University of Washington School of Public Health
Addressing Depression during Teens Could Prevent Cannabis-Use Disorder
Young people with chronic or severe depression are at elevated risk for developing a problem with cannabis in later adolescence, according to a new study from the University of Washington.
The study, led by Isaac Rhew, adjunct research assistant professor at the UW School of Public Health, interviewed 521 students from four Seattle public middle schools. Researchers used data from annual assessments of the students at ages 12 to 15 and then again at 18.
“The findings suggest that, if we can prevent or reduce chronic depression during early adolescence, we may reduce the prevalence of cannabis-use disorder,” said Rhew, a graduate of the Department of Epidemiology who works primarily as a research assistant professor of psychiatry and behavioral studies at the UW School of Medicine. The results were published online July 17 in the journal Addiction.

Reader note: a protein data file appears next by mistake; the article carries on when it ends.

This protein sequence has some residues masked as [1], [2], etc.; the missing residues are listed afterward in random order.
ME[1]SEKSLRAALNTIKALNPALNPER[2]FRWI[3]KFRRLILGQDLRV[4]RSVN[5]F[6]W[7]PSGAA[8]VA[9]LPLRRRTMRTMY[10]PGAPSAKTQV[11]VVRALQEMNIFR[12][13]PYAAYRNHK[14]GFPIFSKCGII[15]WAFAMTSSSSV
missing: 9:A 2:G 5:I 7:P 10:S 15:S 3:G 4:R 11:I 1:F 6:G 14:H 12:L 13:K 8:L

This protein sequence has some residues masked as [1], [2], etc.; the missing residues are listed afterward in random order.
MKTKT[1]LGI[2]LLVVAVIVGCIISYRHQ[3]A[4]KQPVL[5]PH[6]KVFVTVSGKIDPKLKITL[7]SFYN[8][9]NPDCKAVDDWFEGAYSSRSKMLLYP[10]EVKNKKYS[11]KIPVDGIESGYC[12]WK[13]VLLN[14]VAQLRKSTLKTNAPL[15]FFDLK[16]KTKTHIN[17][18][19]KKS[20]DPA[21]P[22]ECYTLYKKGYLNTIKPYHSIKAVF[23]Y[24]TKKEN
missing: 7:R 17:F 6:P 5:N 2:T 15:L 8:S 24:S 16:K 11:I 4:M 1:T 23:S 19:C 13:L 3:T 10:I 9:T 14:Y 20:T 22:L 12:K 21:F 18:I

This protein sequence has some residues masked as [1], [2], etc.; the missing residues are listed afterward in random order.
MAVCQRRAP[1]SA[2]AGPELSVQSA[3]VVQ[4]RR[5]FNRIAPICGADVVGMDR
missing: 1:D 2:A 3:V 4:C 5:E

What researchers called “a 1 standard deviation increase” in cumulative depression during early adolescence was associated with a 50 percent higher likelihood of cannabis-use disorder in the study.
The researchers were surprised by data indicating that the prevalence of cannabis- and alcohol-use disorder in this study was notably higher than national estimates, with 21 percent meeting criteria for cannabis-use disorder and 20 percent meeting criteria for alcohol-use disorder at age 18.
What effect the easing of marijuana laws in Washington state had on the youth is unclear. Researchers said it would be informative to conduct a similar study in a state with stricter marijuana laws to understand whether the relationship between depression and later cannabis misuse is similar.
Study authors include UW researchers Charles Fleming, Ann Vander Stoep, Elizabeth McCauley and Semret Nicodimos. Co-author Cheng Zheng is with the Zilber School of Public Health at the University of Wisconsin-Milwaukee.